1. We created a cadence of general training modules and assigned mentors to young employees. We began conducting more training sessions at the five locations. These were learning opportunities focused on open dialogue about communication and creating a safe process for sharing ideas in which ideas from all generations could be received with respect and understanding. These regular training sessions promote empathy and appreciation for each team member’s unique strengths and contributions. 

  2. We also paired younger team members with seasoned professionals for mentorship. In this intentionally facilitated cross-generational mentorship program, more experienced team members can share valuable insights and best practices accumulated over years of experience, while mentees can offer fresh perspectives and innovative ideas. By fostering meaningful connections between generations, we create a culture of continuous learning and collaboration.

  3. We leveraged technology to facilitate communication with online tools such as Slack, Microsoft Teams, and project management software. Although the younger team members were initially the most comfortable using the software platforms, the older team members quickly found the communication tools streamlined communication and saved time. Paired mentors and mentees helped each other as needed in adapting to the technology and becoming comfortable navigating the software platforms.

  4. In conjunction with active listening training, we established a regimen for regular feedback conversations among team members. We expect all team members to participate in the feedback conversations and to actively listen, validate each other’s’ perspectives, and respectfully provide feedback. We have found that creating a culture of feedback promotes transparency, trust, and continuous improvement within each team.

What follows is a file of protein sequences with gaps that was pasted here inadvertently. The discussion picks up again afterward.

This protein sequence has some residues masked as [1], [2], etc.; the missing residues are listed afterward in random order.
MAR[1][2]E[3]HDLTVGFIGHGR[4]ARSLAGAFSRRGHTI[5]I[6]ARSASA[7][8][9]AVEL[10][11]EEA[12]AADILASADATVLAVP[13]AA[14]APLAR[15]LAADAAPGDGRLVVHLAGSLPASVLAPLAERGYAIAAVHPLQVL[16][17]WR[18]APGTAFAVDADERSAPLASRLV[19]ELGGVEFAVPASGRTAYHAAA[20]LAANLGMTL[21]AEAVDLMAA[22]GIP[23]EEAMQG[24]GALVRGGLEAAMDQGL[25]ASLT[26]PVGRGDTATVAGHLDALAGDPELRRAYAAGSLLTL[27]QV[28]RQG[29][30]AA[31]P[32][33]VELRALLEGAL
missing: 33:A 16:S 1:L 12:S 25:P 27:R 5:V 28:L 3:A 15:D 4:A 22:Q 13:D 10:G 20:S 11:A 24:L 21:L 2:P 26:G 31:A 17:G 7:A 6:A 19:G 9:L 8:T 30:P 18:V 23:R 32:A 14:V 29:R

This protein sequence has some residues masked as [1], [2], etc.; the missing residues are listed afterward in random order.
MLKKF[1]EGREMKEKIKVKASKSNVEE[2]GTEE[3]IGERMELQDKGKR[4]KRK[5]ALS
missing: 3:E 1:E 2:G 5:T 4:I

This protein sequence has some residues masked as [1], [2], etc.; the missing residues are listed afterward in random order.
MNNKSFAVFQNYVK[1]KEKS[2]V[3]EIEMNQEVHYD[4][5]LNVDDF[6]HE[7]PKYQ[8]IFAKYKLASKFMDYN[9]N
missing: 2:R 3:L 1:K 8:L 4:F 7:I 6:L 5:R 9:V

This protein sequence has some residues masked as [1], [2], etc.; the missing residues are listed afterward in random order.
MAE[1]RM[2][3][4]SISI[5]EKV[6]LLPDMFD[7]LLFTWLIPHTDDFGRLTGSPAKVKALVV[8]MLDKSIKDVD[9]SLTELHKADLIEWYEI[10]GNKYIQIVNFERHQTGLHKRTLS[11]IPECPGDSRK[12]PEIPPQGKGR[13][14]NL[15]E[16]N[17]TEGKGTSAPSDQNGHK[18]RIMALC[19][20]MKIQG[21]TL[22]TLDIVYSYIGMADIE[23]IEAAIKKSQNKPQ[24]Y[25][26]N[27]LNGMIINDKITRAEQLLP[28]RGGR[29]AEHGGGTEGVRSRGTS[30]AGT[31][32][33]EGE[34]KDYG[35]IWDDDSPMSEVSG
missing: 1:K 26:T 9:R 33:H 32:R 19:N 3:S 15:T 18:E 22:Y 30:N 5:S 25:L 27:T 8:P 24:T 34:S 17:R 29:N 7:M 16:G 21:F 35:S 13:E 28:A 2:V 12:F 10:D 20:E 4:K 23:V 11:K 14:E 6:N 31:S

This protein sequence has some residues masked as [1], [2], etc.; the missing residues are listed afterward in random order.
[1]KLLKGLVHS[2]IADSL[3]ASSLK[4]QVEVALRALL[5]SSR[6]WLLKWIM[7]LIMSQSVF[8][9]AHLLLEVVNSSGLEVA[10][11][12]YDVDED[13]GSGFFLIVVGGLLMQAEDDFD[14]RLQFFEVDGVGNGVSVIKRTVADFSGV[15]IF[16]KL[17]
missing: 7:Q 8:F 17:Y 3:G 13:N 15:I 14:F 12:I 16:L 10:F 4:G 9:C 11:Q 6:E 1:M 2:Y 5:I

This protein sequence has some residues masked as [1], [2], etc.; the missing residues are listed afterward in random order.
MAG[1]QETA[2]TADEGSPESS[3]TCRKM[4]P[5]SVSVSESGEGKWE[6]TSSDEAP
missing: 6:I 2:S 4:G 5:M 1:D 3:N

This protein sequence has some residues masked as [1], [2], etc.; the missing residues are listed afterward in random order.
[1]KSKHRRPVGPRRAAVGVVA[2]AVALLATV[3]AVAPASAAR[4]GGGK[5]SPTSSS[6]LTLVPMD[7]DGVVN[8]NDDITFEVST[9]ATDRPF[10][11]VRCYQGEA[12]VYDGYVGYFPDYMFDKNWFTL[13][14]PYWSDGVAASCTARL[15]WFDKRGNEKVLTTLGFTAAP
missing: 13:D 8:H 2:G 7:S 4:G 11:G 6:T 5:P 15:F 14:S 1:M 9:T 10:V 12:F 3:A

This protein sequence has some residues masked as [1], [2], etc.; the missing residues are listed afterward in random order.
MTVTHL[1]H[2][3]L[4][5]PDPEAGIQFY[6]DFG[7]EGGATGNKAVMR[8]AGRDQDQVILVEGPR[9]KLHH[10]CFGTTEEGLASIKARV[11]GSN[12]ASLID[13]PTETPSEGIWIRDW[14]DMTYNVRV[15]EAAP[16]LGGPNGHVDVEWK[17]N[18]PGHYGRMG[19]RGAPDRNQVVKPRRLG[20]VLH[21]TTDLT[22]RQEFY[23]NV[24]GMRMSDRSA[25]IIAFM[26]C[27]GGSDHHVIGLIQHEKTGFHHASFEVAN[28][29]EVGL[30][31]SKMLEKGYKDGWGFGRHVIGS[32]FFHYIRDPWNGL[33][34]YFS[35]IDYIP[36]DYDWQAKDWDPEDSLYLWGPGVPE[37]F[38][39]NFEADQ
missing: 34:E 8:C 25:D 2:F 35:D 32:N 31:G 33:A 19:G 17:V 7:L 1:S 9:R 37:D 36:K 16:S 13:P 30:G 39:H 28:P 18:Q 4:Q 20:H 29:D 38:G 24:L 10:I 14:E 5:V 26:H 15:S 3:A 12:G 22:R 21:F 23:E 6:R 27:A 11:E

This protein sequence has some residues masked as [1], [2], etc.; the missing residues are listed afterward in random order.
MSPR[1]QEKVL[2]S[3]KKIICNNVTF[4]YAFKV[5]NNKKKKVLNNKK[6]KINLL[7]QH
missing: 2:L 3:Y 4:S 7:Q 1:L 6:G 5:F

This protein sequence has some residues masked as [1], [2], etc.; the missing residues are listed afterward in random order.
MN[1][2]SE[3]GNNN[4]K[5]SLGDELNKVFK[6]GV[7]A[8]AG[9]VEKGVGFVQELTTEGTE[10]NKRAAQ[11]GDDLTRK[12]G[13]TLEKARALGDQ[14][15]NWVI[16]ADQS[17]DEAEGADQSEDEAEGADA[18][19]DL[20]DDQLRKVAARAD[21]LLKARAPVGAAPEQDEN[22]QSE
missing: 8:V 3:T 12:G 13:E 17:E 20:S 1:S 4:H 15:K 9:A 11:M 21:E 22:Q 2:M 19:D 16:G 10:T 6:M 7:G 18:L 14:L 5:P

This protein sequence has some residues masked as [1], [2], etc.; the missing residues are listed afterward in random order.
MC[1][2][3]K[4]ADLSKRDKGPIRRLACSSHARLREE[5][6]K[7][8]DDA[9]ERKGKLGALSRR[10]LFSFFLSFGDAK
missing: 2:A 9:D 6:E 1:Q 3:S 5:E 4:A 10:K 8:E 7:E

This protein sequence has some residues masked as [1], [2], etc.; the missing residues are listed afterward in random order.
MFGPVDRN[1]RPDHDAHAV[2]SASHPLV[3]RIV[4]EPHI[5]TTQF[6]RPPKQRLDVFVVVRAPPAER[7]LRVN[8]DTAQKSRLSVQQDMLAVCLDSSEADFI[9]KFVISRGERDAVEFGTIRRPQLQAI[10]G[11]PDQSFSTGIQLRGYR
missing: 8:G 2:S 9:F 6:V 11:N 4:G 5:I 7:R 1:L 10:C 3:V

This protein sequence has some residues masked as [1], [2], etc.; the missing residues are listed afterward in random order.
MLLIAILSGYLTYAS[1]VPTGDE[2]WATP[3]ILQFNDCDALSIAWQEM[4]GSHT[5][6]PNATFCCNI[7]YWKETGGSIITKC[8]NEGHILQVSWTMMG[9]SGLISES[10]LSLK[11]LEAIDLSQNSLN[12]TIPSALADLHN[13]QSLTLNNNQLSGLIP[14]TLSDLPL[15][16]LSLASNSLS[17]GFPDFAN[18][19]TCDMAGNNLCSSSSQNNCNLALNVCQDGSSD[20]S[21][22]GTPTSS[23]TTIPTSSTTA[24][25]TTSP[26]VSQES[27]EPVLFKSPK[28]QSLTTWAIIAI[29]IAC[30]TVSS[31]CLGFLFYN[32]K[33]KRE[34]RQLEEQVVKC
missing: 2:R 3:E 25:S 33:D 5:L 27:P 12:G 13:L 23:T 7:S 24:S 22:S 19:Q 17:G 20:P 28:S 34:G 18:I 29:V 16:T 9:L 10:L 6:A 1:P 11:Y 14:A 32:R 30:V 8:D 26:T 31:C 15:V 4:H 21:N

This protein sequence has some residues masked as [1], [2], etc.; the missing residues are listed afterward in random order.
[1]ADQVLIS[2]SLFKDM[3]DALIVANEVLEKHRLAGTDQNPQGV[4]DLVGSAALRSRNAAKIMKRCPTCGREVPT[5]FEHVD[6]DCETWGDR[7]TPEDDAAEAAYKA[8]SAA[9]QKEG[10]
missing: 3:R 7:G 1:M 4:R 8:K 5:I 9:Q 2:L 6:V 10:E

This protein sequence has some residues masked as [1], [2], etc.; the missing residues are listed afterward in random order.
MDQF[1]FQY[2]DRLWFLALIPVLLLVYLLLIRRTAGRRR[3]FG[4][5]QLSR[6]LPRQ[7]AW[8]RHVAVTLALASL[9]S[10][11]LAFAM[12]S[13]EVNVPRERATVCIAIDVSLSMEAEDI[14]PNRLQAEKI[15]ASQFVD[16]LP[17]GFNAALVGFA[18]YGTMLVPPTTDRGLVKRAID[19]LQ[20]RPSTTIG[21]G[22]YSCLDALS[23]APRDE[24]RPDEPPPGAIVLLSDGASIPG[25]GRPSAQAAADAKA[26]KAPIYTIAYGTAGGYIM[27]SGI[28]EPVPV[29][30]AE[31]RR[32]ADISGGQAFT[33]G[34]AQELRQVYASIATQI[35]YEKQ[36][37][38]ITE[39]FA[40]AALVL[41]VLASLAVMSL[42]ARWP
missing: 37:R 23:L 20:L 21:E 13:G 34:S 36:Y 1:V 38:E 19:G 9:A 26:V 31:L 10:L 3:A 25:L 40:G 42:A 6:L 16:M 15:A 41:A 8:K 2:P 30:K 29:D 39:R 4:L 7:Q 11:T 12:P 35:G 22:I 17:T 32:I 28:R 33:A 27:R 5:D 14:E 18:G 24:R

Of course, the four initiatives required leadership at the local level. Providers and practice managers had to be receptive to feedback and set the tone for effective communication. They had to lead by example.

If your practice growth is being hindered by intergenerational miscommunication and misunderstandings…if you sense you need coaching to lead your team in implementing similar initiatives, I think it is worth the investment. 


"Being part of the Smile Source Network has transformed our practice. Through the champion group, each department now has a dedicated champion to share information and best practices. This collaboration has greatly improved our efficiency and patient care, all thanks to the support from Smile Source."


While the journey to effective multigenerational communication may present its challenges, the rewards are undeniable—a cohesive team, streamlined processes, and accelerated growth. By prioritizing communication, holding team members accountable for actively listening, giving and receiving feedback with empathy, embracing the unique strengths of each generation, and mentoring each other, we can drive sustainable success for years to come.



About the Author

Dr. Steffany Mohan's journey in dentistry began in 1996 when she opened her first practice. Over the years, she has established and successfully sold several dental offices, solidifying her reputation as a leader in the field. Presently, she owns five of the largest and most profitable practices in Iowa, where she oversees a team of six associate dentists and 30 staff members, including 10 full-time hygienists. Dr. Mohan earned her Doctor of Dental Surgery degree from the University of Iowa over two decades ago and has since pursued advanced training in various specialties such as Invisalign and dental implants. As a Six Month Smiles clinical coach and an Associate Clinical Director for the OsteoReady™ courses she lectures and consults nationally and internationally. As a Smile Source member, she shares her passion for combining technical expertise with strong workplace values and effective practice management systems to empower other dentists with knowledge and tools to thrive in our ever-evolving industry.


Dr. Steffany Mohan, DDS
Founder & CEO, Plaza Dental Group